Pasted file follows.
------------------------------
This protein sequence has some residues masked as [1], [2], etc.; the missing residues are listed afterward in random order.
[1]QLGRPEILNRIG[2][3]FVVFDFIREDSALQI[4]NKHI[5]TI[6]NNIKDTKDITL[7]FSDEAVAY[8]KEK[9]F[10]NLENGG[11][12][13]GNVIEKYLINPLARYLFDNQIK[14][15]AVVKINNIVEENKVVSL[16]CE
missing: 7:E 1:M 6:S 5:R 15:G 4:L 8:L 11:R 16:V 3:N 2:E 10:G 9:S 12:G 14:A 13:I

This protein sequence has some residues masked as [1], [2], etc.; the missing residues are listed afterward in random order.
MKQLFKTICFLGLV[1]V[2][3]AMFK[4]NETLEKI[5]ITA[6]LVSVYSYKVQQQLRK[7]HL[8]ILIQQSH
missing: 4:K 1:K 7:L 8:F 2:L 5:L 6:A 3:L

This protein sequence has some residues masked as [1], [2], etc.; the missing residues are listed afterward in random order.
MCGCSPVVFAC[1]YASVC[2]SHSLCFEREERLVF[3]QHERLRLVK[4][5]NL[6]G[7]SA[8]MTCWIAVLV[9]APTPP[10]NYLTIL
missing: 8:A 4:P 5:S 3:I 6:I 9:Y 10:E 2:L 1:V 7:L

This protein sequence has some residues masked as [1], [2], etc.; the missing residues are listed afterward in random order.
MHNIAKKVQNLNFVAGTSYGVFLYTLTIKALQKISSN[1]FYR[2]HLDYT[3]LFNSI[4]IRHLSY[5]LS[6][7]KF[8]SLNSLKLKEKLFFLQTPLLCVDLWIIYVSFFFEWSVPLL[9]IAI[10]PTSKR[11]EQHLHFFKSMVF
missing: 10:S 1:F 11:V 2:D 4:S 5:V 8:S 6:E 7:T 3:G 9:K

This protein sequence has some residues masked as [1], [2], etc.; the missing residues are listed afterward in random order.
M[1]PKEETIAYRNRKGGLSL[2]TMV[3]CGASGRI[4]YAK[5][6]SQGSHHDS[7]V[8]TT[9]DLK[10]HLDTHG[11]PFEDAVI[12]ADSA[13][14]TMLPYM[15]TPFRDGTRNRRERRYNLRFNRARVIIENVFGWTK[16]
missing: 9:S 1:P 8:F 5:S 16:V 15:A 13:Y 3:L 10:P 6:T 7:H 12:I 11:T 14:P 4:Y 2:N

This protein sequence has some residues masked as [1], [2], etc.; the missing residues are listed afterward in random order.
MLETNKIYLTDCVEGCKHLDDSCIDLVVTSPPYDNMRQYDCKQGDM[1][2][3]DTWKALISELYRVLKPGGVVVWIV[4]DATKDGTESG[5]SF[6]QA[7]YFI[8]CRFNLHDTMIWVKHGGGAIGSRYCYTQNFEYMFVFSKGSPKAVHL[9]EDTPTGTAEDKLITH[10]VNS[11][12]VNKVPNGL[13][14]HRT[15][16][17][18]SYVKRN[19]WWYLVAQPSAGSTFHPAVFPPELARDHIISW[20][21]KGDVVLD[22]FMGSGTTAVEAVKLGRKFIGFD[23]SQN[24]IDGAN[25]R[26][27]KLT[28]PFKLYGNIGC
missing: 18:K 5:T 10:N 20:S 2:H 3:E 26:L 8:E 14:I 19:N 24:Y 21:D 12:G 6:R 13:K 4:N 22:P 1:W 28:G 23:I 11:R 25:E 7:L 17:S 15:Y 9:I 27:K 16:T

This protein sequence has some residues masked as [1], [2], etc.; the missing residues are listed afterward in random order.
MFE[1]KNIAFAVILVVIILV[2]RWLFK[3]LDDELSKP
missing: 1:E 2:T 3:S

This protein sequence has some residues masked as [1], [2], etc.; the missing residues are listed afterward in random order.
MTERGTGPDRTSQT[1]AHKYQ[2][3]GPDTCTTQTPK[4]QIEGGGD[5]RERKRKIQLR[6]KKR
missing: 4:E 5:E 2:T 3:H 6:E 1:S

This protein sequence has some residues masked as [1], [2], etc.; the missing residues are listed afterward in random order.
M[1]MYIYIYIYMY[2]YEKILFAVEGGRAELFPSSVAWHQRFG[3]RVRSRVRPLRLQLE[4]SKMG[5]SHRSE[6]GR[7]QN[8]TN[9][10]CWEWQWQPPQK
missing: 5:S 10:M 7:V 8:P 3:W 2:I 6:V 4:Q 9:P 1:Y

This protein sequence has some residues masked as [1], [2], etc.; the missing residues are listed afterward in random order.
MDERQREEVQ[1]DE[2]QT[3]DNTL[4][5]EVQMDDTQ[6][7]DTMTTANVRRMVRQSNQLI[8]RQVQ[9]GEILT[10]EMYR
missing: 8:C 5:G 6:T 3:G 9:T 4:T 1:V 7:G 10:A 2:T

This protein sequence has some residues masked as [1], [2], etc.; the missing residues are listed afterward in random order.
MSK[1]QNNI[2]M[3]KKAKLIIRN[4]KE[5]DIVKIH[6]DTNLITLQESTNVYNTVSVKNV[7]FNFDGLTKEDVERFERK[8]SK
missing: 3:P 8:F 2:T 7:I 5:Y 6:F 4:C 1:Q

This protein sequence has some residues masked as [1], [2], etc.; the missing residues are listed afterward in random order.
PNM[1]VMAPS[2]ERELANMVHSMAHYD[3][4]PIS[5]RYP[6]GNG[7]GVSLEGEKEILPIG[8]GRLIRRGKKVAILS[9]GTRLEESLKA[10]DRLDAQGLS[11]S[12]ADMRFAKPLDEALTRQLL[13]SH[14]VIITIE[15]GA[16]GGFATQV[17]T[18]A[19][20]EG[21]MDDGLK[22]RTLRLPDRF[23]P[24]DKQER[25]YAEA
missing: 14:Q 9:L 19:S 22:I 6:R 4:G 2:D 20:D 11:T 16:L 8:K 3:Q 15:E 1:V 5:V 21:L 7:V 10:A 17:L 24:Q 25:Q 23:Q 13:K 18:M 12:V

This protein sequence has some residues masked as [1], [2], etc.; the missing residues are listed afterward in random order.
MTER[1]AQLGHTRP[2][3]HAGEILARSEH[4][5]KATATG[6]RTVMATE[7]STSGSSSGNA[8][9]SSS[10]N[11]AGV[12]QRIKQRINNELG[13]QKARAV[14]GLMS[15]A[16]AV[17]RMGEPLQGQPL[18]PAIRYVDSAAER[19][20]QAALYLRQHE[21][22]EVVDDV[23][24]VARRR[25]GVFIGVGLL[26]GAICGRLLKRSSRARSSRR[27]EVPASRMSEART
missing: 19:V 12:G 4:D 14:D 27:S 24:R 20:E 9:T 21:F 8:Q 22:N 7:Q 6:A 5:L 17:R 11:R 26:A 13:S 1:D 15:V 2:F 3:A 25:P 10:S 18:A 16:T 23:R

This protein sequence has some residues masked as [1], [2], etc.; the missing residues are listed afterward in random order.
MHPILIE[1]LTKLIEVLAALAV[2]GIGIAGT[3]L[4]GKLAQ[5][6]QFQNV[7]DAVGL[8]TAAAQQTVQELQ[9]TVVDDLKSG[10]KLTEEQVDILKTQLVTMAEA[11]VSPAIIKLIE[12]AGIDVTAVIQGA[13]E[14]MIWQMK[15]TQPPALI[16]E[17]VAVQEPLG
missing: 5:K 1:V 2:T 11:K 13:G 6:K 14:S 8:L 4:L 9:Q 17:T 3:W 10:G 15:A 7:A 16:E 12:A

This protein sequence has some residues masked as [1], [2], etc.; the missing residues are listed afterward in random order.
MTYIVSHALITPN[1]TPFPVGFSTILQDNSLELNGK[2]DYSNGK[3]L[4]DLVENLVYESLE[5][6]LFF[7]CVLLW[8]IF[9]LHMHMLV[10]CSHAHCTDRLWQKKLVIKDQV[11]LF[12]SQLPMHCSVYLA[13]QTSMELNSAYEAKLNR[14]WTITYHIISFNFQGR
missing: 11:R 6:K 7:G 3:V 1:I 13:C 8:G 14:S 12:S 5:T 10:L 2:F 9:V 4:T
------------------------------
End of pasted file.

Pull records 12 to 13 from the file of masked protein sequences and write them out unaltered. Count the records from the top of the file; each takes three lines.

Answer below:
This protein sequence has some residues masked as [1], [2], etc.; the missing residues are listed afterward in random order.
PNM[1]VMAPS[2]ERELANMVHSMAHYD[3][4]PIS[5]RYP[6]GNG[7]GVSLEGEKEILPIG[8]GRLIRRGKKVAILS[9]GTRLEESLKA[10]DRLDAQGLS[11]S[12]ADMRFAKPLDEALTRQLL[13]SH[14]VIITIE[15]GA[16]GGFATQV[17]T[18]A[19][20]EG[21]MDDGLK[22]RTLRLPDRF[23]P[24]DKQER[25]YAEA
missing: 14:Q 9:L 19:S 22:I 6:R 4:G 2:D 20:D 11:T 16:L 8:K 3:Q 15:E 1:V 5:V 21:L 7:V 10:A 17:L 24:Q 25:Q 23:Q 13:K 18:M 12:V

This protein sequence has some residues masked as [1], [2], etc.; the missing residues are listed afterward in random order.
MTER[1]AQLGHTRP[2][3]HAGEILARSEH[4][5]KATATG[6]RTVMATE[7]STSGSSSGNA[8][9]SSS[10]N[11]AGV[12]QRIKQRINNELG[13]QKARAV[14]GLMS[15]A[16]AV[17]RMGEPLQGQPL[18]PAIRYVDSAAER[19][20]QAALYLRQHE[21][22]EVVDDV[23][24]VARRR[25]GVFIGVGLL[26]GAICGRLLKRSSRARSSRR[27]EVPASRMSEART
missing: 19:V 12:G 4:D 14:D 27:S 24:R 20:E 9:T 21:F 8:Q 22:N 7:Q 6:A 5:L 17:R 11:R 26:A 13:S 1:D 15:V 2:F 3:A 25:P 10:S 18:A 16:T 23:R